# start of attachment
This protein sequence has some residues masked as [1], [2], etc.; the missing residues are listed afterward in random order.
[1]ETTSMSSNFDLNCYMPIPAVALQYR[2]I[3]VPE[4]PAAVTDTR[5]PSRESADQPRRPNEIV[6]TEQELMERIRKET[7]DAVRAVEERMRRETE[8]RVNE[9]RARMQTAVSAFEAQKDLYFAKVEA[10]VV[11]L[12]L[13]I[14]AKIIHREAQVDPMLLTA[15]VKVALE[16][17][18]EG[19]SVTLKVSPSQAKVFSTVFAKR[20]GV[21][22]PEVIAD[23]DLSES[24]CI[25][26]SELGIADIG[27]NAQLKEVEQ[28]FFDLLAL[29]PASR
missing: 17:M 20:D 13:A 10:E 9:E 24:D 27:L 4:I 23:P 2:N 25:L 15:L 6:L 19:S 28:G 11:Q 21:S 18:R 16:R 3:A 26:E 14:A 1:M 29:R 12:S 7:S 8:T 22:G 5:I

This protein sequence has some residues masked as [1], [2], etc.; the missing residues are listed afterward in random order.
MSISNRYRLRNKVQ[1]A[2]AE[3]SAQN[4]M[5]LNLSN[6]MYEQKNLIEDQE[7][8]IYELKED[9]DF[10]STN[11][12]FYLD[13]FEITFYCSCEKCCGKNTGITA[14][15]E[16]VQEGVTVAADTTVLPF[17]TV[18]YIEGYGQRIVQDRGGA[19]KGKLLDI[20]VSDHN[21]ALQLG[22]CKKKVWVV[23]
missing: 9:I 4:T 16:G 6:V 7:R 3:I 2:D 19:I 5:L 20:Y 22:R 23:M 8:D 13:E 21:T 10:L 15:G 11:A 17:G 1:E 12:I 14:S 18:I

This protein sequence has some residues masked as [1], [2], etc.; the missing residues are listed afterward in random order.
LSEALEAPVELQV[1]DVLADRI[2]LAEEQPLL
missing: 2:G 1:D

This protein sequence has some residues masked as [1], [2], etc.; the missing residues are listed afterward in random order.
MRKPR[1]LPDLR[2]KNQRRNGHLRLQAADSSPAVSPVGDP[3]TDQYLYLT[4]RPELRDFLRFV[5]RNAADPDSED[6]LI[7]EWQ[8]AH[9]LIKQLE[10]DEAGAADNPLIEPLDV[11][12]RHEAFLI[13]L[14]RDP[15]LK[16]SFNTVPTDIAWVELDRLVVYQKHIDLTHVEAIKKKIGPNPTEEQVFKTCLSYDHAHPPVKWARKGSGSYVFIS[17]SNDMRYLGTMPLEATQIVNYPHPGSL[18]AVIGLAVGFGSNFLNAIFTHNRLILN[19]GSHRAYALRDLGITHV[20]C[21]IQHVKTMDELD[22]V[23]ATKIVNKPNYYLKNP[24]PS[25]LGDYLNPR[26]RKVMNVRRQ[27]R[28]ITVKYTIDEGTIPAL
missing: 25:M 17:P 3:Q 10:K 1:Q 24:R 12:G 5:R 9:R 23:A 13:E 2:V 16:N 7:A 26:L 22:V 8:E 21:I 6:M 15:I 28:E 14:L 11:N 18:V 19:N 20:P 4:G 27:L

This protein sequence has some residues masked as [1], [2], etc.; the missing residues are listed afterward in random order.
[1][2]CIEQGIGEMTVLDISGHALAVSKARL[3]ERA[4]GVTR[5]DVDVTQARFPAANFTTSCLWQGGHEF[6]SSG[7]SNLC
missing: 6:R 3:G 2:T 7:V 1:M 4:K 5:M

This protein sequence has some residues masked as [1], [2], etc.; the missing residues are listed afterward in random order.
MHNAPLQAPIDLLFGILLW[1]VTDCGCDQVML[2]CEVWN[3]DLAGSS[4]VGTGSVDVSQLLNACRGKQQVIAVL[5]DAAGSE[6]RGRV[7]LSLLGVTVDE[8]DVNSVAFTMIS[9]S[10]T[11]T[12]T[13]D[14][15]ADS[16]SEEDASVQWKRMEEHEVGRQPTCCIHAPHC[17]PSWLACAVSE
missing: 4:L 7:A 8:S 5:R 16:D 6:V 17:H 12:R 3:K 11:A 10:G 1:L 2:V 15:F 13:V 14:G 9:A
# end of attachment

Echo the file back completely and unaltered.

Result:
This protein sequence has some residues masked as [1], [2], etc.; the missing residues are listed afterward in random order.
[1]ETTSMSSNFDLNCYMPIPAVALQYR[2]I[3]VPE[4]PAAVTDTR[5]PSRESADQPRRPNEIV[6]TEQELMERIRKET[7]DAVRAVEERMRRETE[8]RVNE[9]RARMQTAVSAFEAQKDLYFAKVEA[10]VV[11]L[12]L[13]I[14]AKIIHREAQVDPMLLTA[15]VKVALE[16][17][18]EG[19]SVTLKVSPSQAKVFSTVFAKR[20]GV[21][22]PEVIAD[23]DLSES[24]CI[25][26]SELGIADIG[27]NAQLKEVEQ[28]FFDLLAL[29]PASR
missing: 17:M 20:D 13:A 10:E 9:E 24:D 27:L 4:I 23:P 2:N 25:L 15:L 6:L 19:S 28:G 11:Q 21:S 18:R 16:R 3:A 26:E 14:A 1:M 29:R 12:S 7:S 8:T 22:G 5:I

This protein sequence has some residues masked as [1], [2], etc.; the missing residues are listed afterward in random order.
MSISNRYRLRNKVQ[1]A[2]AE[3]SAQN[4]M[5]LNLSN[6]MYEQKNLIEDQE[7][8]IYELKED[9]DF[10]STN[11][12]FYLD[13]FEITFYCSCEKCCGKNTGITA[14][15]E[16]VQEGVTVAADTTVLPF[17]TV[18]YIEGYGQRIVQDRGGA[19]KGKLLDI[20]VSDHN[21]ALQLG[22]CKKKVWVV[23]
missing: 9:I 4:T 16:G 6:V 7:R 3:I 2:D 19:I 5:L 20:Y 22:R 23:M 8:D 13:E 21:T 10:L 15:G 11:A 17:G 1:E 12:I 14:S 18:I

This protein sequence has some residues masked as [1], [2], etc.; the missing residues are listed afterward in random order.
LSEALEAPVELQV[1]DVLADRI[2]LAEEQPLL
missing: 2:G 1:D

This protein sequence has some residues masked as [1], [2], etc.; the missing residues are listed afterward in random order.
MRKPR[1]LPDLR[2]KNQRRNGHLRLQAADSSPAVSPVGDP[3]TDQYLYLT[4]RPELRDFLRFV[5]RNAADPDSED[6]LI[7]EWQ[8]AH[9]LIKQLE[10]DEAGAADNPLIEPLDV[11][12]RHEAFLI[13]L[14]RDP[15]LK[16]SFNTVPTDIAWVELDRLVVYQKHIDLTHVEAIKKKIGPNPTEEQVFKTCLSYDHAHPPVKWARKGSGSYVFIS[17]SNDMRYLGTMPLEATQIVNYPHPGSL[18]AVIGLAVGFGSNFLNAIFTHNRLILN[19]GSHRAYALRDLGITHV[20]C[21]IQHVKTMDELD[22]V[23]ATKIVNKPNYYLKNP[24]PS[25]LGDYLNPR[26]RKVMNVRRQ[27]R[28]ITVKYTIDEGTIPAL
missing: 25:M 17:P 3:Q 10:K 1:Q 24:R 12:G 5:R 9:R 23:A 13:E 2:V 16:N 7:A 26:L 22:V 8:E 21:I 6:M 15:I 28:E 14:L 11:N 18:V 19:N 20:P 4:G 27:L

This protein sequence has some residues masked as [1], [2], etc.; the missing residues are listed afterward in random order.
[1][2]CIEQGIGEMTVLDISGHALAVSKARL[3]ERA[4]GVTR[5]DVDVTQARFPAANFTTSCLWQGGHEF[6]SSG[7]SNLC
missing: 6:R 3:G 2:T 7:V 1:M 4:K 5:M

This protein sequence has some residues masked as [1], [2], etc.; the missing residues are listed afterward in random order.
MHNAPLQAPIDLLFGILLW[1]VTDCGCDQVML[2]CEVWN[3]DLAGSS[4]VGTGSVDVSQLLNACRGKQQVIAVL[5]DAAGSE[6]RGRV[7]LSLLGVTVDE[8]DVNSVAFTMIS[9]S[10]T[11]T[12]T[13]D[14][15]ADS[16]SEEDASVQWKRMEEHEVGRQPTCCIHAPHC[17]PSWLACAVSE
missing: 4:L 7:A 8:S 5:R 16:D 6:V 17:H 12:R 3:K 11:A 10:G 1:L 2:V 15:F 13:V 14:G 9:A